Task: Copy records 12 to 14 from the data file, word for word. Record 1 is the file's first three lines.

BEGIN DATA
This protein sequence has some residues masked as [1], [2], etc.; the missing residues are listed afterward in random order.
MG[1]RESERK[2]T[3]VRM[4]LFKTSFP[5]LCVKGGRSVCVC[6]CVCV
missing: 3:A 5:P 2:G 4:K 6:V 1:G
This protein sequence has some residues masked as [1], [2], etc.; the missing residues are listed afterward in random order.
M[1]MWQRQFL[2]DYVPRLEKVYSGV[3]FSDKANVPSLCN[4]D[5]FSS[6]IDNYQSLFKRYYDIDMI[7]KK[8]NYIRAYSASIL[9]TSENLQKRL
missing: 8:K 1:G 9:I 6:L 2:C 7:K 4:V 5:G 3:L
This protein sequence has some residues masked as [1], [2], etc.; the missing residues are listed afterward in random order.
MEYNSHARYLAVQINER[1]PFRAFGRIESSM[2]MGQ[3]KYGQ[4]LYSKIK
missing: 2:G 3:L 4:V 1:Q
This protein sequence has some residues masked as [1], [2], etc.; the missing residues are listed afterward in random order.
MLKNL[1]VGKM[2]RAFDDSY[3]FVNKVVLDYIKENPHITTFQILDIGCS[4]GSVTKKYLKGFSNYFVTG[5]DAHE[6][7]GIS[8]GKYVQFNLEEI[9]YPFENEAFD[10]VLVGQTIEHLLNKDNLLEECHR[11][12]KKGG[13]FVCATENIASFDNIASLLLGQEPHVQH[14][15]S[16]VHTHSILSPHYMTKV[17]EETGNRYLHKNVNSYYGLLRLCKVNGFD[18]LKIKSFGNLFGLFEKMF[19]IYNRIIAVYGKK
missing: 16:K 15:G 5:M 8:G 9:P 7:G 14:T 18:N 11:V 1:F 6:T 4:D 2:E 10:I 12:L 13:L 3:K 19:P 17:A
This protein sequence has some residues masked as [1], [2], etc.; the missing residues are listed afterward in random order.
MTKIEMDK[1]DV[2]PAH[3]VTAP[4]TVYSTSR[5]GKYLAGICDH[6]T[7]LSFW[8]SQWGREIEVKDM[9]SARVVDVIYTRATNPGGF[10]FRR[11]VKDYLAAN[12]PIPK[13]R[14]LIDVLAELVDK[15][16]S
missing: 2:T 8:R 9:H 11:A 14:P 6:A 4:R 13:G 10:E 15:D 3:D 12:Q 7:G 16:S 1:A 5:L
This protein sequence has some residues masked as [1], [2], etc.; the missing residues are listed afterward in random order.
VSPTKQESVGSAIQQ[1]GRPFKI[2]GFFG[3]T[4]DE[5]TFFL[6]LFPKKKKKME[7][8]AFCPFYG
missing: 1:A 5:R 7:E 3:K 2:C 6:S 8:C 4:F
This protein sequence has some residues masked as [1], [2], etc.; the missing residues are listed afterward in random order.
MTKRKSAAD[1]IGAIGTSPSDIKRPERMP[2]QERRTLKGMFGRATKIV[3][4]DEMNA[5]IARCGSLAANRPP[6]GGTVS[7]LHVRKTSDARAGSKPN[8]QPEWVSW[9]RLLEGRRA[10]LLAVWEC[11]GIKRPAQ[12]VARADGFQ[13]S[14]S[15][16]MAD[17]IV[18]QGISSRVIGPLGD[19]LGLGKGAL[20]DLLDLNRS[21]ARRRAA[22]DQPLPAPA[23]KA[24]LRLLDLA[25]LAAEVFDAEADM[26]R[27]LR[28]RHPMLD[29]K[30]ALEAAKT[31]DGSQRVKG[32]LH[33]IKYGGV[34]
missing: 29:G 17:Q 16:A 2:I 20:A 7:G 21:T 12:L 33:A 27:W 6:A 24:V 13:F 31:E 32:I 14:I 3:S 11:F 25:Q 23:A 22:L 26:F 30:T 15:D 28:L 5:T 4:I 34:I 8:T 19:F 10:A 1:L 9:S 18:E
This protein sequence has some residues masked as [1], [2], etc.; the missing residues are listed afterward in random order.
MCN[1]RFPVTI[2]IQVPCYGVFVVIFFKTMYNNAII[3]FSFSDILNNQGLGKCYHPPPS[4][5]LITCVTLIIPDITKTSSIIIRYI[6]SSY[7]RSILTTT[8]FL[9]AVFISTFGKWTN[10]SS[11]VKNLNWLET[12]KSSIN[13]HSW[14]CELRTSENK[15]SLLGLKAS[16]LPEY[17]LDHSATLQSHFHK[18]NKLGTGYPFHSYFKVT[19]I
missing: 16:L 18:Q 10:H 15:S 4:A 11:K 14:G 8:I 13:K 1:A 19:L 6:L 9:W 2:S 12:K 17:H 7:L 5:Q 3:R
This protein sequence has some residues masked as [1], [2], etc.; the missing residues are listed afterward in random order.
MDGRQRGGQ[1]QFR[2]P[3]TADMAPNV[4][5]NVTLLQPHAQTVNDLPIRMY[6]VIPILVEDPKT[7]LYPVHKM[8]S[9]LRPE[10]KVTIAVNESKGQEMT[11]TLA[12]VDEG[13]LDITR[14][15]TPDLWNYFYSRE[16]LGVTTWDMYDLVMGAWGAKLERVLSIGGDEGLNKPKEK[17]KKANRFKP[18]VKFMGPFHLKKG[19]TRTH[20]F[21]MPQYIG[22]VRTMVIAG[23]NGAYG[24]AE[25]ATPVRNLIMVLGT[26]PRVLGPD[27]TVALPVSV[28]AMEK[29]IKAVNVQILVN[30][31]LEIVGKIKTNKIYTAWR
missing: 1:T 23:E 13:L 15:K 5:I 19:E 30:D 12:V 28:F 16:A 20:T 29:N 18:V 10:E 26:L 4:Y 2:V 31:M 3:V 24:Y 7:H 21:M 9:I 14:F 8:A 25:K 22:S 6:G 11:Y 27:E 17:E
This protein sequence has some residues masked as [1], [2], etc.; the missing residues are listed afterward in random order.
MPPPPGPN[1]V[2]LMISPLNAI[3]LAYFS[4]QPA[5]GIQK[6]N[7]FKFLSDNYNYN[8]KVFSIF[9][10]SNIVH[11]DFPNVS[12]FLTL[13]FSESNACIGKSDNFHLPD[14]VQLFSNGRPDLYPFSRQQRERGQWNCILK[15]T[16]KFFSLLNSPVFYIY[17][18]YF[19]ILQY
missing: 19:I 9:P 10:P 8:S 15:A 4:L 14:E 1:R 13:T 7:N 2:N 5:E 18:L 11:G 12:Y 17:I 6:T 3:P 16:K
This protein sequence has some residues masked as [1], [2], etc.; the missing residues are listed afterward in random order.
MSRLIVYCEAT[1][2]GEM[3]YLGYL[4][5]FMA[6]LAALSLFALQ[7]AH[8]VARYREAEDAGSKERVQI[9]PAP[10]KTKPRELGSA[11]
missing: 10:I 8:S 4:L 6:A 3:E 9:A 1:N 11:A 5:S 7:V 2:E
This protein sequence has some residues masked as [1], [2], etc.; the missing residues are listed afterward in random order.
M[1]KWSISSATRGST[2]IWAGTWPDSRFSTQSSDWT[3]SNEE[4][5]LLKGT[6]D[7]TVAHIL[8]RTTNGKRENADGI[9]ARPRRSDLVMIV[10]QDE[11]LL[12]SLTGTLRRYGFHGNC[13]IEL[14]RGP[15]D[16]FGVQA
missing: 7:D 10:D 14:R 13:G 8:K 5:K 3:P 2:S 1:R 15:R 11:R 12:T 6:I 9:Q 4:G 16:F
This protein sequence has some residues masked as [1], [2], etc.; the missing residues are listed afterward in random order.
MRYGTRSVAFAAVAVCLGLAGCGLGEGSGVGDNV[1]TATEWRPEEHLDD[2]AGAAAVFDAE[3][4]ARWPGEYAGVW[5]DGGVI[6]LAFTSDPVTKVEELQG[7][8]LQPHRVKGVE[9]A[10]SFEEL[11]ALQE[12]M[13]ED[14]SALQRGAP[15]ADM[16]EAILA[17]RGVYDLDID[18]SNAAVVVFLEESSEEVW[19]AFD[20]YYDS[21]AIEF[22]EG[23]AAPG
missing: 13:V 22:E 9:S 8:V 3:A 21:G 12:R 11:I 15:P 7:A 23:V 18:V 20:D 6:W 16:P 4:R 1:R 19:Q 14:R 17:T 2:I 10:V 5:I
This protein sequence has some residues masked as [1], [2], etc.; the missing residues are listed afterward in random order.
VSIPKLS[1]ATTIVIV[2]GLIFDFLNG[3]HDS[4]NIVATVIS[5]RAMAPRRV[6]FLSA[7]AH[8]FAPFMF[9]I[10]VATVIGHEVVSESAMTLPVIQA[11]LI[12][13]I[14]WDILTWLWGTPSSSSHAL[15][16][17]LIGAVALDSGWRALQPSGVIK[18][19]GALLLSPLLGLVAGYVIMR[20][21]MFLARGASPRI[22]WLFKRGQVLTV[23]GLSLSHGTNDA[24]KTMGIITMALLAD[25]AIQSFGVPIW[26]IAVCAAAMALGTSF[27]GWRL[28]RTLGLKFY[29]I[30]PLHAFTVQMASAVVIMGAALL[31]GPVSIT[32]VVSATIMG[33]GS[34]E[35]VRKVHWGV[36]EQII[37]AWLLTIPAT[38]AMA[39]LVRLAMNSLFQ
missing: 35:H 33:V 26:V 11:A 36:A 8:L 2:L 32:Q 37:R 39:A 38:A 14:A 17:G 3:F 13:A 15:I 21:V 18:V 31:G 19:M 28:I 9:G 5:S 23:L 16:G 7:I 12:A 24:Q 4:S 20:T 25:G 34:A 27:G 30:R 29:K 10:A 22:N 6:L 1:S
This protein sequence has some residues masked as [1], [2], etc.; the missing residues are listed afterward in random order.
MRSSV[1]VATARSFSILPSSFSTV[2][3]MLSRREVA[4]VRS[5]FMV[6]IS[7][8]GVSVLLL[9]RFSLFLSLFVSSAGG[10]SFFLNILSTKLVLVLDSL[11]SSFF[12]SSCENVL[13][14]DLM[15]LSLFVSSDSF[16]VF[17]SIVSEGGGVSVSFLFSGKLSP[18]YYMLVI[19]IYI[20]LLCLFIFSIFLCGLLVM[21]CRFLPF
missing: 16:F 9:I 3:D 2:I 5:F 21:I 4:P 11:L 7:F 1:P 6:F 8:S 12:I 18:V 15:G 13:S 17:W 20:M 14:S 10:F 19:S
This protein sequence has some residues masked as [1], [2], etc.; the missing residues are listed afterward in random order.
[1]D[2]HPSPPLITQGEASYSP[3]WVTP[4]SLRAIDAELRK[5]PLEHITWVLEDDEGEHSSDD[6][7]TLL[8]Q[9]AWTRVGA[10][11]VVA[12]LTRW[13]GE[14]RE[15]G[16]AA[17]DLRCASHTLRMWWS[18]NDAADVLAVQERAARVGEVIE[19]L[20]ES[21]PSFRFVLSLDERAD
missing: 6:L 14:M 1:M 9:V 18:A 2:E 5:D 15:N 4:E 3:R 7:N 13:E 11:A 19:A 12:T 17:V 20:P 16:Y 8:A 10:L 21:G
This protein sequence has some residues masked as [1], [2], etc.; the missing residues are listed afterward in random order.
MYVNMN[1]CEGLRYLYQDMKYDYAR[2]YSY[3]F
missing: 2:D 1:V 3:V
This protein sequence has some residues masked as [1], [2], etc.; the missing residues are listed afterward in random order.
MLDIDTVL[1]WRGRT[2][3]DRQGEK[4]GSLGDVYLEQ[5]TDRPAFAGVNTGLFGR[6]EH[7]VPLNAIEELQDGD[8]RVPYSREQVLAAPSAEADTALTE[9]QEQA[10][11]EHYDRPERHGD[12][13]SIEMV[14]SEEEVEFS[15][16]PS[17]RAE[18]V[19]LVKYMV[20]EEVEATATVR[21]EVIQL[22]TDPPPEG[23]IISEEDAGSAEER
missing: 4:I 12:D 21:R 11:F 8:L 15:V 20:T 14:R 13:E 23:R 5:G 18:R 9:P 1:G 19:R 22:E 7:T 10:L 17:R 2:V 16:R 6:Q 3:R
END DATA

This protein sequence has some residues masked as [1], [2], etc.; the missing residues are listed afterward in random order.
M[1]KWSISSATRGST[2]IWAGTWPDSRFSTQSSDWT[3]SNEE[4][5]LLKGT[6]D[7]TVAHIL[8]RTTNGKRENADGI[9]ARPRRSDLVMIV[10]QDE[11]LL[12]SLTGTLRRYGFHGNC[13]IEL[14]RGP[15]D[16]FGVQA
missing: 7:D 10:D 14:R 13:G 8:K 5:K 3:P 2:S 1:R 15:R 11:R 12:T 6:I 9:Q 4:G 16:F
This protein sequence has some residues masked as [1], [2], etc.; the missing residues are listed afterward in random order.
MRYGTRSVAFAAVAVCLGLAGCGLGEGSGVGDNV[1]TATEWRPEEHLDD[2]AGAAAVFDAE[3][4]ARWPGEYAGVW[5]DGGVI[6]LAFTSDPVTKVEELQG[7][8]LQPHRVKGVE[9]A[10]SFEEL[11]ALQE[12]M[13]ED[14]SALQRGAP[15]ADM[16]EAILA[17]RGVYDLDID[18]SNAAVVVFLEESSEEVW[19]AFD[20]YYDS[21]AIEF[22]EG[23]AAPG
missing: 13:V 22:E 9:S 8:V 3:A 21:G 12:R 11:I 15:P 7:A 23:V 18:V 20:D 6:W 16:P 4:R 1:R 19:Q 14:R 17:T 2:I 10:V 5:I
This protein sequence has some residues masked as [1], [2], etc.; the missing residues are listed afterward in random order.
VSIPKLS[1]ATTIVIV[2]GLIFDFLNG[3]HDS[4]NIVATVIS[5]RAMAPRRV[6]FLSA[7]AH[8]FAPFMF[9]I[10]VATVIGHEVVSESAMTLPVIQA[11]LI[12][13]I[14]WDILTWLWGTPSSSSHAL[15][16][17]LIGAVALDSGWRALQPSGVIK[18][19]GALLLSPLLGLVAGYVIMR[20][21]MFLARGASPRI[22]WLFKRGQVLTV[23]GLSLSHGTNDA[24]KTMGIITMALLAD[25]AIQSFGVPIW[26]IAVCAAAMALGTSF[27]GWRL[28]RTLGLKFY[29]I[30]PLHAFTVQMASAVVIMGAALL[31]GPVSIT[32]VVSATIMG[33]GS[34]E[35]VRKVHWGV[36]EQII[37]AWLLTIPAT[38]AMA[39]LVRLAMNSLFQ
missing: 35:H 33:V 26:V 11:A 36:A 8:L 2:L 32:Q 37:R 39:A 38:A 14:A 17:G 3:F 13:A 15:I 21:V 18:V 31:G 19:M 28:I 9:G 5:S 23:L 16:G 7:I 12:A 24:Q 4:S 20:T 25:G 34:A 27:G 30:R 29:K 10:A 22:N 6:L 1:S